BScN, RN, GNC(C) President,
Eldercare Home Health Inc.

Providing quality senior care means hiring terrific Nurses.

We’re hiring, again.

And it is an exciting time. It means that our company is growing and that our concept of quality senior care is an important and necessary one.

But interviewing for the Registered Nurse Case Manager role is incredibly challenging.

It is a time that I am reminded of how difficult it is to be faced with the task of meeting nurses who are just not, well….professional.

It’s very discouraging and frankly very difficult for me to understand.

Right from the start, things often do not go very well and probably 90% of the Registered Nurse applicants could be dismissed before ever sitting down for the interview.

Nurses, let me give you a piece of advice: showing up for an interview wearing a baggy polyester scoop neck shirt and a flowery skirt with flip-flops will not put you first in line for a professional nursing position of any kind. Definitely not one with Eldercare Home Health.

Here are a few pointers on how to score a good first impression.

Get Dressed:

Overdo it on the first interview. Look like you own the position you are applying for. Don’t make it a stretch for the interviewer to imagine you in the role.
Demonstrate Good Attitude During your interview, don’t talk about all of the failings of the places you’ve worked, unless you are going to follow it up with how you worked diligently to turn things around. Identifying and complaining about poor practices only shows that you have the critical assessment skills to recognize problems but not the commitment or strength of character to intervene and do something about it.

Definitely doesn’t work for us.

Be On Time or early:

Show up on time – even if it means arriving early, walking the neighborhood, cooling your heels with a newspaper and a coffee at the local coffee shop. Almost nothing makes me angrier than people who do not show up on time for an appointment. It shows poor planning and a blatant disregard and disrespect for other people’s time. It is my practice to refuse to interview candidates who are late – and that is true for those applying for any role in the company.

And we don’t give them a second chance either.

The business relationship is about business:

Many applicants address me very casually – like we’re neighbors or chums something – I may also be educated as a Nurse but I’m not your new best friend. I’m the President of an established company and your potential new boss.

Do your homework:

Some Nurses arrive without having done their homework. Most in fact. They haven’t bothered to research the position offered or the company doing the offering. Haven’t visited the website or looked at competitors in the industry. Some applicants simply ignore the details of the job description and state rather annoyingly that they feel they can easily handle the job responsibilities, despite not ever having had any experience doing anything remotely similar.

The company does not exist to make your life easier:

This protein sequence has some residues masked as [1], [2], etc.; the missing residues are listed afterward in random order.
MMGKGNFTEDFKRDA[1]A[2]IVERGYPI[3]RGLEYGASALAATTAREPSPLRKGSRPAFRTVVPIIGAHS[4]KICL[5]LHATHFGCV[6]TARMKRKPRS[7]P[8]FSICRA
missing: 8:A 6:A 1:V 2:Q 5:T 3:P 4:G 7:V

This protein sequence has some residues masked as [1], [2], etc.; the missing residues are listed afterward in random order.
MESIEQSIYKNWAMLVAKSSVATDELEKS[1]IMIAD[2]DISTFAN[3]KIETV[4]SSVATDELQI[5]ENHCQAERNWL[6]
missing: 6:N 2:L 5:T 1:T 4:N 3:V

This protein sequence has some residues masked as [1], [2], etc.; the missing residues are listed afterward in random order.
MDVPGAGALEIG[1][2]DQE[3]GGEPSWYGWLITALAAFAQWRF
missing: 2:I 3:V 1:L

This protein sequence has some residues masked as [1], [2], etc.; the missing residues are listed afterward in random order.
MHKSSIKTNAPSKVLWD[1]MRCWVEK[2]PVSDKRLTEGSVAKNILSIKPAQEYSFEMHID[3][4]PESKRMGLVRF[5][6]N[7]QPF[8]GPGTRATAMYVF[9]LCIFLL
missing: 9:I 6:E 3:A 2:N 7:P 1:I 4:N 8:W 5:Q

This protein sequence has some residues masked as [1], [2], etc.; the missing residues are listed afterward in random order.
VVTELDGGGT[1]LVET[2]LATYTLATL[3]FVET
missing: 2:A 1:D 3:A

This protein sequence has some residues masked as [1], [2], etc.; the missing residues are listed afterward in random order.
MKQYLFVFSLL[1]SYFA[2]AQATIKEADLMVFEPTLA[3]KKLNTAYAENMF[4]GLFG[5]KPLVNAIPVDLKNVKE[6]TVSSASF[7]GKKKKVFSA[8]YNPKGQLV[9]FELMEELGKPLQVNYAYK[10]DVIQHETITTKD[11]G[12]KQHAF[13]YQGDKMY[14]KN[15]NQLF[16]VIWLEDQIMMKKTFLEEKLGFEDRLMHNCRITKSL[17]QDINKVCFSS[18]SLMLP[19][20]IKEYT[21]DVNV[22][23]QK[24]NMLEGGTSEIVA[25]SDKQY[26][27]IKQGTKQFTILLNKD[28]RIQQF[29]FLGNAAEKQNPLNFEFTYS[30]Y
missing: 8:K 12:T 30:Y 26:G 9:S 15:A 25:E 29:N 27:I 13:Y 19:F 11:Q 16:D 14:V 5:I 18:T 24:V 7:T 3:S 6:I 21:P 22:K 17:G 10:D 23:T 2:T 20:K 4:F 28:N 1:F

Don’t talk about winding down from the demanding pace of your current position in order to now enjoy a more leisurely pace. Don’t talk about your social life, troubles with your home life, break-ups, family responsibilities, personal setbacks or other personal details that have had an impact on your past job performance or career choices.

It’s gotten to the point that I truly dread the process of recruiting Registered Nurses and I wonder if the universities and colleges offering Nursing education shouldn’t also offer classes in “Being a Professional Nurse”.

This kind of professional grooming for Nurses might go a long way in bringing Nurses and Nursing knowledge to the political decision making table and helping Canada make good health care decisions for its population. Nurses have long lamented that in many health care settings, they are not considered equal partners with other health care professionals. If Nurses want to stand shoulder to shoulder with other decision makers, then Nurses have got to present themselves as professionals.

A professional presents herself in the most positive light:

Research the position offered. Demonstrate that you know something about the company and the industry. Dress as though you already practice in that setting. Be on time. Use business etiquette when addressing other professionals. Begin and end with a firm handshake. Make eye contact. Be positive.

If these behaviours are all second nature to you and if you are a Registered Nurse with at least five years of experience and enhanced education focused on senior care (for us that means people over 70 years old), please email me (and remember to include a proper cover letter and resume).

We’ve got a very rewarding position and an exciting career opportunity in nursing waiting for you.

This is part 1 of a series on Professionalism in Nursing. My next piece will address Professionalism in the workplace. Stay tuned!

See the follow up post on professionalism in nursing

Lisa Wiseman RN BScN GNC(C)
President
Eldercare Home Health Inc
www.EldercareHomeHealth.com

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